Building large, healthy shoulders goes beyond pushing a city bus. Sure, that will do the job if you can, but there is a better way. We'll go into some of the exercises you probably will not do, but there's something we need to talk about first …
There are a handful of reasons why it could be difficult, a stubborn one to develop body part. Lack of mind-muscle connectivity, poor execution, poor motion selection for your structure, and poor overall programming are just a few.
The old bodybuilding adage "Train a muscle at different angles" was basically a way of saying that you need to use the length-tension relationship in different movements. Different exercises give the muscles to be trained different resistance curves, so that these muscles are trained in different lengths within the movement. Maximizing development is all about creating as much tension as possible in these different lengths.
The key is to find exercises that best fit your structure and train the muscles best in different positions: extended, medium, and shortened. But it is also important to use movements that strain the targeted musculature in these lengths.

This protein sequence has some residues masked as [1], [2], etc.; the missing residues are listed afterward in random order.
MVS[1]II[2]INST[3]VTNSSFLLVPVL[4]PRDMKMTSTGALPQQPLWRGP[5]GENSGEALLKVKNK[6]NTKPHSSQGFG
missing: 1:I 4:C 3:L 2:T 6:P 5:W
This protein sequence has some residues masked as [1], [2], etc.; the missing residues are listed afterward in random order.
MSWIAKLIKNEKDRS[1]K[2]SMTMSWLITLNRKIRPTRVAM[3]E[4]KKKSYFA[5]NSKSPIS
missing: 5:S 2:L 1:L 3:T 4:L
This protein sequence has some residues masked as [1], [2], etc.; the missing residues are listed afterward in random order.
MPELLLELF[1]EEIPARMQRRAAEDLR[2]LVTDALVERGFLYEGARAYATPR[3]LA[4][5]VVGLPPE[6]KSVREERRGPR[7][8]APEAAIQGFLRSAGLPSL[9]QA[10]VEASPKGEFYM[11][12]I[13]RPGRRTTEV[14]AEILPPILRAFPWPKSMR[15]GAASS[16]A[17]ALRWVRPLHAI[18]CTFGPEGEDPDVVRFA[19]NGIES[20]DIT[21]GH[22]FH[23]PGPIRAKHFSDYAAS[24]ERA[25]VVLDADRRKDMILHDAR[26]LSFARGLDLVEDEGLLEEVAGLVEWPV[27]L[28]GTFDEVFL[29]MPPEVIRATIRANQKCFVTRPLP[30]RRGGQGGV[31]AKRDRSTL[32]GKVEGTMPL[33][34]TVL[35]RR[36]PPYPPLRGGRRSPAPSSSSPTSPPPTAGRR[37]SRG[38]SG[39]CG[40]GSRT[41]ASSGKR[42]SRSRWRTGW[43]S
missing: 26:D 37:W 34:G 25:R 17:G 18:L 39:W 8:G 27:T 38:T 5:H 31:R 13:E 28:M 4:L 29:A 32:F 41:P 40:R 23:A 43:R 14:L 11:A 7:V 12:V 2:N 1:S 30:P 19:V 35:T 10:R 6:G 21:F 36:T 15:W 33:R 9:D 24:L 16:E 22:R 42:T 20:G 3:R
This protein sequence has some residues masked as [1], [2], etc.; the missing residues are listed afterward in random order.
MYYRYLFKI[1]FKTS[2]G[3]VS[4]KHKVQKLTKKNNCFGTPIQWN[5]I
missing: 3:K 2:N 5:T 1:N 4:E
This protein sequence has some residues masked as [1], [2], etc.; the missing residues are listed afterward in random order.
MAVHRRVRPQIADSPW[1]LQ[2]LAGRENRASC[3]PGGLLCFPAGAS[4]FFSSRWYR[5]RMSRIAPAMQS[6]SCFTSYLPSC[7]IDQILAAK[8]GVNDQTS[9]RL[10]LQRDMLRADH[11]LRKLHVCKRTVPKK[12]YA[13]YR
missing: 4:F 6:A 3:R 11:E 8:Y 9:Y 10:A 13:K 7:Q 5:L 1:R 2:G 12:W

Here are four exercises that meet this approach:
-Band Dumbbell Press
The Dumbbell Overhead Press is a proven delta-press strength and size builder. But both power and body lift could make it more effective.
The most common way people operate the press is sitting (which is fine). Then lock the elbows by turning from the outside and push from the shoulders into the overhead position, with the dumbbells arching over this range of motion.
There are some problems here. At the beginning you can not get rid of the fact that this exercise mainly hits the front deltas. This means that you should make sure that the front delta is maximally loaded in its extended state. In this way, you prevent excessive external rotation and instead allow the elbows to roll slightly forward, allowing you to work in your natural scapular plane.
If you hold down, you want to avoid this frequent curling motion, as it actually takes that very quickly leaves its active range of motion. It is the traps that add the arms in this overhead buckle movement.